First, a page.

Friday, January 8, 2010
Wednesday, January 6, 2010
Tuesday, January 5, 2010
At the Eclipse DemoCamp in Ottawa a few weeks ago, someone mentioned to me that it's not entirely obvious from my blog what I've been up to lately. So, in the spirit of blogging more about what I do than what I think, I figured I ought to rectify the situation, perception being reality and all.
When suddenly faced with freedom last June, I thought I'd take some time to carefully decide what my next venture would be. In the meantime, started my own consulting company, focused on making my clients successful with open source. Weeks turned into months and, well, I'm still "deciding". To date, I've been involved in several client projects, some related to Eclipse and some in other areas (but still using Eclipse tooling!). I'll blog about each of them in my "spare" time over the coming days, in no particular order, starting with Zeligsoft.
I worked with Zeligsoft to prepare some project proposals for one of their clients and then represented them at Eclipse Summit Europe in Ludwigsburg. They are taking a serious look at the feasibility of building an open source, industrial strength model based engineering environment using Eclipse technology. While at the Summit, I presented a long talk with Raphael Faodou and Patrick Tessier entitled "Papyrus: Advent of an Open Source IME at Eclipse". We were stuck in a room with only 36 chairs and ended up with nearly 60 people in attendance. Our message seemed to resonate very well and many people seemed quite interested in, and impressed with, what's being done in Papyrus.
Of particular note in Ludwigsburg was evidence of a growing interest in an open source modeling workbench at Eclipse. The Birds of a Feather (BoF) session I held on that subject on the Wednesday night was also very well attended; it was scheduled for only one hour, but after over two hours in a stuffy room, nobody had left. We had a good discussion about the various efforts that are either already underway or in the works, followed by some disagreement about how best to proceed, i.e., this project vs. that project vs. a working group vs. an external consortium. Finally, Martin Fluegge, from the Dawn project, gave a demo of some really cool technology for collaborating on diagrams over the Web (without using Google Wave).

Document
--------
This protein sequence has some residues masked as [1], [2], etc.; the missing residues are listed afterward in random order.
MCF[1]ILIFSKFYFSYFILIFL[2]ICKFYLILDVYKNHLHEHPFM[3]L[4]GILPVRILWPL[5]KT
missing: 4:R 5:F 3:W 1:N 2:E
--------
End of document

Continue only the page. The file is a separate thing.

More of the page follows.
One initiative that I became aware of during the Summit was Sphinx, an emerging project proposal to create a generic DSL workbench at Eclipse. There was much overlap between what was being proposed in Sphinx and what the backbone in Papyrus is intended to be. As a result, we've started looking at extracting the Papyrus backbone and combining it with what is being contributed in Sphinx, working together as one team. The proposed project lead, Stephan Eberle, is looking for feedback and is keenly interested collaborating with other parties. Might you be interested in participating?
In November, I delivered an updated version of the Papyrus talk at the Eclipse Modeling Day in Toronto (which was also quite successful), and have submitted two proposals for related talks at EclipseCon 2010 in March. The first would be another update to the talk I presented at the Summit and the Modeling Day. For the second, I'm collaborating with Stephan Eberle to take a look at "The Twenty Modeling Things", i.e., essential services that might make up a modeling workbench at Eclipse. If either of these is of interest to you, why not express your support by adding a comment to the submission(s)?
Monday, January 4, 2010
Comparing it with the one from last year, not a lot appears to have changed, at least on the surface - still a lot of Eclipse and modeling. By contrast, this New Year will no doubt bring a lot of change.
Last week I tweeted about ten things from 2009 that I hope to do without in 2010. I thought it would be fitting to start the year by posting them here so that I can reflect on each item in more detail.10. Corporate Politics
I've never been a fan of office politics, but having worked closely with executive teams over the past few years, I've had more than my fill for a while. So far, working independently has been a welcome breath of fresh air.9. OS Upgrades